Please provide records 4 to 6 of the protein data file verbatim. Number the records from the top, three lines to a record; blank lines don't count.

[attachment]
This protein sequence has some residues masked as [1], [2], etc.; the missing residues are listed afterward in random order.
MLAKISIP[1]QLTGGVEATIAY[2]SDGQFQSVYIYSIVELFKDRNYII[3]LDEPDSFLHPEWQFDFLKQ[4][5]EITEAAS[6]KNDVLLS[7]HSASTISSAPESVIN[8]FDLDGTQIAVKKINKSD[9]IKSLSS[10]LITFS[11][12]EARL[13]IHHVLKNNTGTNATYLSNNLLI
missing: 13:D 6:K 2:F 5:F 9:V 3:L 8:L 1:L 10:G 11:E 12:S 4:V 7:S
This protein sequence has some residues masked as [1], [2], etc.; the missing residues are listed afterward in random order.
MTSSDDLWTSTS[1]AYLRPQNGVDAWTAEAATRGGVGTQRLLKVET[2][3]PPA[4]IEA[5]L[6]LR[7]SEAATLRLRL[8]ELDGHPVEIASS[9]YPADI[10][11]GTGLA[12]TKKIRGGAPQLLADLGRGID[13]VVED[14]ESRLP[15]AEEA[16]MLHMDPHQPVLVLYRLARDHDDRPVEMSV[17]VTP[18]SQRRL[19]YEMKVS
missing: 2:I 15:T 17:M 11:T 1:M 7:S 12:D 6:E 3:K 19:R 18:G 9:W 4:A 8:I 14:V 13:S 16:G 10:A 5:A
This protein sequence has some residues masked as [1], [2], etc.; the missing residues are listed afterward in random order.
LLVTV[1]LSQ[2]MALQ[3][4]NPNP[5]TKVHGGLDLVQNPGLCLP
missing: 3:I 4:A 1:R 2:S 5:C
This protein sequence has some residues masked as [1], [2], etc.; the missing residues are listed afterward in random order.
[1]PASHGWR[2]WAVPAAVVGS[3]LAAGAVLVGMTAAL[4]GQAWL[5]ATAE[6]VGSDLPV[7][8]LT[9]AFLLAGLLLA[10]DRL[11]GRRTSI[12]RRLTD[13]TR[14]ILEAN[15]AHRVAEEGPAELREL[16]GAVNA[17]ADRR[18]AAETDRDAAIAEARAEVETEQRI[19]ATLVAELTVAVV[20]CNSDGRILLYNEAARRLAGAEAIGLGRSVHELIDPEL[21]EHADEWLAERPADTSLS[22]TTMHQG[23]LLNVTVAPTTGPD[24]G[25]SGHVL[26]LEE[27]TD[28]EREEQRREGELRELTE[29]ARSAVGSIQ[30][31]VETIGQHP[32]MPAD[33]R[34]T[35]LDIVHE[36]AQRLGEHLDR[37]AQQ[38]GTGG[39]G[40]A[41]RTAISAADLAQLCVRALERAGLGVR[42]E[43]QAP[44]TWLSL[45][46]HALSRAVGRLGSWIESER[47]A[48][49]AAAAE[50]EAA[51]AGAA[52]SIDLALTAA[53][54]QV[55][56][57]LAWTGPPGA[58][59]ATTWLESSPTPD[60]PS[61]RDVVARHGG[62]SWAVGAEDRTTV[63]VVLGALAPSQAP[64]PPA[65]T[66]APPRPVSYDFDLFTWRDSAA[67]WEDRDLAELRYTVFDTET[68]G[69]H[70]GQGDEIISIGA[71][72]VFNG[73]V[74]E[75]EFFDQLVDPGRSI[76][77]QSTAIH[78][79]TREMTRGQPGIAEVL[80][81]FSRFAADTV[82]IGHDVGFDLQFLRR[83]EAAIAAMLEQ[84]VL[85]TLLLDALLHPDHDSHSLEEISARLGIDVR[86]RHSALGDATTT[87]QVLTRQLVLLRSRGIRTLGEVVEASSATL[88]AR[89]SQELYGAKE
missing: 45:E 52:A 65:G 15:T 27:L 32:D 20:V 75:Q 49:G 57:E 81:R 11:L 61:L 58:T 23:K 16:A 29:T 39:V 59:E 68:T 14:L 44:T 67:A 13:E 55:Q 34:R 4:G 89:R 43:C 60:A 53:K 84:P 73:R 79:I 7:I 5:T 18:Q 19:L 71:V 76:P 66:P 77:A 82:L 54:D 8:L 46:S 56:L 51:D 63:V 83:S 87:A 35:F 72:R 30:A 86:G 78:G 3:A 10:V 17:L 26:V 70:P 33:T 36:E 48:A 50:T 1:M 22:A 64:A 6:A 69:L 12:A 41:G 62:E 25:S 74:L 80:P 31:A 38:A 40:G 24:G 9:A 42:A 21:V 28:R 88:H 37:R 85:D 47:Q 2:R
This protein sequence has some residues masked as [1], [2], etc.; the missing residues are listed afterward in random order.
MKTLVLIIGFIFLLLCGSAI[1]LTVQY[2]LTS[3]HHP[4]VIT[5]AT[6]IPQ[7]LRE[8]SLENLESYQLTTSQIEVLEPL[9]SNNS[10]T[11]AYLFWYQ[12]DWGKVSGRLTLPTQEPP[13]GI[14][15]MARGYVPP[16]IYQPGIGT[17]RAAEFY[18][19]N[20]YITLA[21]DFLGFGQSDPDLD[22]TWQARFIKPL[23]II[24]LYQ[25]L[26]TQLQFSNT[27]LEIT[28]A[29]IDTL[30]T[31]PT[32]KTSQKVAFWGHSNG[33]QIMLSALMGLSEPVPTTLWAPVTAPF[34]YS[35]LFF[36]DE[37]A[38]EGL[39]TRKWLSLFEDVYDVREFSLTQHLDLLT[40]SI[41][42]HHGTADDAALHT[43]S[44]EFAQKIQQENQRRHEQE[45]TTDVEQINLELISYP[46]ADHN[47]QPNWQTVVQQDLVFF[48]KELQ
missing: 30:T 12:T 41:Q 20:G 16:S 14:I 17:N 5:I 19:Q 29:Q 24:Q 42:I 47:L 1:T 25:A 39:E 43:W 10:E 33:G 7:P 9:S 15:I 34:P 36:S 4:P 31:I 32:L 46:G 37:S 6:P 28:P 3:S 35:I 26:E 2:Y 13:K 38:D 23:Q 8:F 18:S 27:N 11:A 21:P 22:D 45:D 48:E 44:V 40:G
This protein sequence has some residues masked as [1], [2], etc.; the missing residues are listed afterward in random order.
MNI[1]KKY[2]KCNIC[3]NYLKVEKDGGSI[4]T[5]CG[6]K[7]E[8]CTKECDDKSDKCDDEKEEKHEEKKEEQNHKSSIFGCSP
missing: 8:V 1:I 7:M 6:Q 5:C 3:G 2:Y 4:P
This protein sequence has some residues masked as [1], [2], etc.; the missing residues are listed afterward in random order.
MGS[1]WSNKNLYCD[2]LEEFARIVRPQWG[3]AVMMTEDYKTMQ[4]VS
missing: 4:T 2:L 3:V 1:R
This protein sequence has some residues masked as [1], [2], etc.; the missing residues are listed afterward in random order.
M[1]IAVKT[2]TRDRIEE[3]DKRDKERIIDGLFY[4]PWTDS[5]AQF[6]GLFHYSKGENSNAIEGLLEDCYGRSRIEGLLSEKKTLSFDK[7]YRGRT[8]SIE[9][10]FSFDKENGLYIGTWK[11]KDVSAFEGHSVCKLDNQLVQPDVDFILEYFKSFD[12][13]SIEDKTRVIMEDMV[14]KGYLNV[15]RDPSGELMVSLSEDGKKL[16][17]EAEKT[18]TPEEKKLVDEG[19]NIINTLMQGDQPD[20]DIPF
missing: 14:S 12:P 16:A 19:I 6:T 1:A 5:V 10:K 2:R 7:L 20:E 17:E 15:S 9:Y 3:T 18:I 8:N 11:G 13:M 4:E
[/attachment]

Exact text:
This protein sequence has some residues masked as [1], [2], etc.; the missing residues are listed afterward in random order.
[1]PASHGWR[2]WAVPAAVVGS[3]LAAGAVLVGMTAAL[4]GQAWL[5]ATAE[6]VGSDLPV[7][8]LT[9]AFLLAGLLLA[10]DRL[11]GRRTSI[12]RRLTD[13]TR[14]ILEAN[15]AHRVAEEGPAELREL[16]GAVNA[17]ADRR[18]AAETDRDAAIAEARAEVETEQRI[19]ATLVAELTVAVV[20]CNSDGRILLYNEAARRLAGAEAIGLGRSVHELIDPEL[21]EHADEWLAERPADTSLS[22]TTMHQG[23]LLNVTVAPTTGPD[24]G[25]SGHVL[26]LEE[27]TD[28]EREEQRREGELRELTE[29]ARSAVGSIQ[30][31]VETIGQHP[32]MPAD[33]R[34]T[35]LDIVHE[36]AQRLGEHLDR[37]AQQ[38]GTGG[39]G[40]A[41]RTAISAADLAQLCVRALERAGLGVR[42]E[43]QAP[44]TWLSL[45][46]HALSRAVGRLGSWIESER[47]A[48][49]AAAAE[50]EAA[51]AGAA[52]SIDLALTAA[53][54]QV[55][56][57]LAWTGPPGA[58][59]ATTWLESSPTPD[60]PS[61]RDVVARHGG[62]SWAVGAEDRTTV[63]VVLGALAPSQAP[64]PPA[65]T[66]APPRPVSYDFDLFTWRDSAA[67]WEDRDLAELRYTVFDTET[68]G[69]H[70]GQGDEIISIGA[71][72]VFNG[73]V[74]E[75]EFFDQLVDPGRSI[76][77]QSTAIH[78][79]TREMTRGQPGIAEVL[80][81]FSRFAADTV[82]IGHDVGFDLQFLRR[83]EAAIAAMLEQ[84]VL[85]TLLLDALLHPDHDSHSLEEISARLGIDVR[86]RHSALGDATTT[87]QVLTRQLVLLRSRGIRTLGEVVEASSATL[88]AR[89]SQELYGAKE
missing: 45:E 52:A 65:G 15:T 27:L 32:D 20:V 75:Q 49:G 57:E 81:R 11:L 61:L 58:T 23:K 16:A 29:T 39:V 59:E 68:T 14:L 44:T 67:A 13:E 55:Q 34:R 4:G 89:R 43:C 60:A 53:K 84:P 73:R 79:I 7:I 5:T 18:Q 19:L 71:V 76:P 66:P 77:A 82:L 54:D 8:L 46:S 56:L 51:D 63:V 83:S 87:A 35:F 72:R 30:A 86:G 78:G 3:A 10:V 17:L 26:V 70:P 33:T 36:E 48:A 50:T 1:M 22:A 64:A 6:A 69:L 12:A 41:G 62:E 25:S 74:L 80:P 31:A 38:A 40:G 24:G 9:A 42:A 21:V 28:R 88:H 37:R 85:D 47:Q 2:R
This protein sequence has some residues masked as [1], [2], etc.; the missing residues are listed afterward in random order.
MKTLVLIIGFIFLLLCGSAI[1]LTVQY[2]LTS[3]HHP[4]VIT[5]AT[6]IPQ[7]LRE[8]SLENLESYQLTTSQIEVLEPL[9]SNNS[10]T[11]AYLFWYQ[12]DWGKVSGRLTLPTQEPP[13]GI[14][15]MARGYVPP[16]IYQPGIGT[17]RAAEFY[18][19]N[20]YITLA[21]DFLGFGQSDPDLD[22]TWQARFIKPL[23]II[24]LYQ[25]L[26]TQLQFSNT[27]LEIT[28]A[29]IDTL[30]T[31]PT[32]KTSQKVAFWGHSNG[33]QIMLSALMGLSEPVPTTLWAPVTAPF[34]YS[35]LFF[36]DE[37]A[38]EGL[39]TRKWLSLFEDVYDVREFSLTQHLDLLT[40]SI[41][42]HHGTADDAALHT[43]S[44]EFAQKIQQENQRRHEQE[45]TTDVEQINLELISYP[46]ADHN[47]QPNWQTVVQQDLVFF[48]KELQ
missing: 30:T 12:T 41:Q 20:G 16:S 14:I 17:N 5:I 19:Q 29:Q 24:Q 42:I 47:L 1:T 25:A 39:E 43:W 10:E 33:G 7:P 9:S 15:I 34:P 36:S 4:P 31:I 32:L 46:G 37:S 6:P 28:P 3:S 35:I 26:E 2:Y 13:K 38:D 23:Q 8:F 18:S 27:N 11:A 21:P 22:D 45:D 48:E 44:V 40:G
This protein sequence has some residues masked as [1], [2], etc.; the missing residues are listed afterward in random order.
MNI[1]KKY[2]KCNIC[3]NYLKVEKDGGSI[4]T[5]CG[6]K[7]E[8]CTKECDDKSDKCDDEKEEKHEEKKEEQNHKSSIFGCSP
missing: 8:V 1:I 7:M 6:Q 5:C 3:G 2:Y 4:P